When I see first-time parents schlepping their miraculous bundles of baby joy, I’ll admit to feeling a little… smug. In the, “Oh honey, remember when we didn’t know what we were doing, either?” sense. To which my dear husband would likely respond, “You mean five minutes ago?”

We’re a confident lot, he and I.

But I’m talking about the bewilderment that comes with new baby territory. As if sleep deprivation wasn’t enough, you’re barraged by advice. What you need to buy, what you need to do

I recently read a quip of parenting insight I wish I’d heard in the prime of my baby days. It’s likely more valuable than anything you’d glean from my experience alone. Brett Berk, author of The Gay Uncle’s Guide to Parenting, observed simply:

“The baby business seems to play on your fears that you’re ill-equipped for the job and are going to do it all wrong.”

He also wrote a whole book, I suppose. But I’m so content to mill over this sentence.

Have you created, or at least read, a baby registry lately? You’d be daft not to include coordinating nursery decor, complete with diaper caddy. You’ll need to feed baby, so don’t forget nursing pillows and personalized burp cloths and bottles that do everything but lactate for you. If you plan to leave the house, you’ll need a designer baby carrier that matches your car seat and stroller and diaper bag. As baby grows, his or her intelligence will be permanently stunted if you don’t have the latest and greatest educational toys that instill art appreciation and environmental responsibility.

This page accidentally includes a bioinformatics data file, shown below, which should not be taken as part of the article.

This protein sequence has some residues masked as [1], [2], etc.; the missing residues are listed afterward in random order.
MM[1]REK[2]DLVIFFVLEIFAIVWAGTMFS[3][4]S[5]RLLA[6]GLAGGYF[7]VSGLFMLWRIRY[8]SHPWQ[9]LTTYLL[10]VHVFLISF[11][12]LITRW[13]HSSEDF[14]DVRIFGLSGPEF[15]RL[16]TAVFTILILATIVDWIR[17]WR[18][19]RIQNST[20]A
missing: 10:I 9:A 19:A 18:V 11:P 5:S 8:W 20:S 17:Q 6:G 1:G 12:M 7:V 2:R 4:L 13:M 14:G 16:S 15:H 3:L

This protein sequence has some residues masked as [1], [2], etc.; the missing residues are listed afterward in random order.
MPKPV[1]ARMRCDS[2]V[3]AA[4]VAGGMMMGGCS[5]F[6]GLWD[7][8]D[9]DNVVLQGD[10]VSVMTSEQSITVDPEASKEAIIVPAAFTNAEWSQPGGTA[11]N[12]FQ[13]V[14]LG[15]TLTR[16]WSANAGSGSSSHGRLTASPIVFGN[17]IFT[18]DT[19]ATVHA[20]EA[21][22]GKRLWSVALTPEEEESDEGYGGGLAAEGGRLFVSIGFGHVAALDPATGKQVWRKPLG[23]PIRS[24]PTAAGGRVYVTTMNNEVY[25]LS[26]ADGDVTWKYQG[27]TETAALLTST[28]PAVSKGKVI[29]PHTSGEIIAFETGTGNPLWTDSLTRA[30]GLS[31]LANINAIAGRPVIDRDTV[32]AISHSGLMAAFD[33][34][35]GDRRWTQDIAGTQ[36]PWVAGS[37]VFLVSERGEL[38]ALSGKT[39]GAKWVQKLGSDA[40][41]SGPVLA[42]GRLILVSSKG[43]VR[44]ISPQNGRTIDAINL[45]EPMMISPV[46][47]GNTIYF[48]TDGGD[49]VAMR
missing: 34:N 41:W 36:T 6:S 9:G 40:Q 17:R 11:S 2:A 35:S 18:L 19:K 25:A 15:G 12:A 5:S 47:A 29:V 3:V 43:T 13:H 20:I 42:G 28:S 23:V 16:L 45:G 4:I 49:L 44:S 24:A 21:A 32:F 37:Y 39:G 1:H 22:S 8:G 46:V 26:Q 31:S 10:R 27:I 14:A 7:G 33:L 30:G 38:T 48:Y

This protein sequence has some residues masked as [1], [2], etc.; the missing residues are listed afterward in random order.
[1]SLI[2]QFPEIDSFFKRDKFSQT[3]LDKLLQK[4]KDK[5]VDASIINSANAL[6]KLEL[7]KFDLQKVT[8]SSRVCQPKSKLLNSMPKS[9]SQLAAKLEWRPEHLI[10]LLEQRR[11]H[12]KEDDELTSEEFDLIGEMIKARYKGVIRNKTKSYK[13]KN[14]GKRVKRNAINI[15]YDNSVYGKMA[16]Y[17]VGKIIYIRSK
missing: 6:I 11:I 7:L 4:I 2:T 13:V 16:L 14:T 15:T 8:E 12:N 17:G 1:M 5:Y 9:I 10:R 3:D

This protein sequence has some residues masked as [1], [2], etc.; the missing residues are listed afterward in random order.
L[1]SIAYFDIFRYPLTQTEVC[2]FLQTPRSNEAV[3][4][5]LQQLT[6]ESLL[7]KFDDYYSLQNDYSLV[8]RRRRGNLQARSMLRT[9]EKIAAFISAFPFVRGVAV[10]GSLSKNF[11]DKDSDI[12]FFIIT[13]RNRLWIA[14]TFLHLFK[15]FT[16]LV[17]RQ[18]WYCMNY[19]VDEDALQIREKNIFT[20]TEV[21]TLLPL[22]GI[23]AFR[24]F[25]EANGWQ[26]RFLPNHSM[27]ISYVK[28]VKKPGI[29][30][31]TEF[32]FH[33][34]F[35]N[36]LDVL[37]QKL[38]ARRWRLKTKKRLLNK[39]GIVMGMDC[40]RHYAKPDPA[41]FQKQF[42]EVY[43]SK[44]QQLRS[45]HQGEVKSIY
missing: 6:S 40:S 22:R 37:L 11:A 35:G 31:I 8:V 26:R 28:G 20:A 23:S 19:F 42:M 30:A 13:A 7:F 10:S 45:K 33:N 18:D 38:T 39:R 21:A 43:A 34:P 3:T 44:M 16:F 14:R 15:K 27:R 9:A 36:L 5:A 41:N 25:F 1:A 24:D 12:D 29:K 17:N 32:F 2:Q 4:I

Seriously, it’s not my goal to suck all the joy out of preparing for baby. I’m just sayin’. You’re contending with corporations trying to sell you crap disguised as necessities. You’re reading product reviews about the newest gear on the market. You’re comparing your list to that of your friends who have kids and therefore must be less clueless than you feel.

Listen to Mr. Berk and me as we steer you away from the strangers with candy-coated promises for perfect parenting. Follow your heart and your head, and buy what you want. But don’t succumb to ploys to make you believe you need stuff. Your baby needs you and diapers. Everything else is negotiable. ;)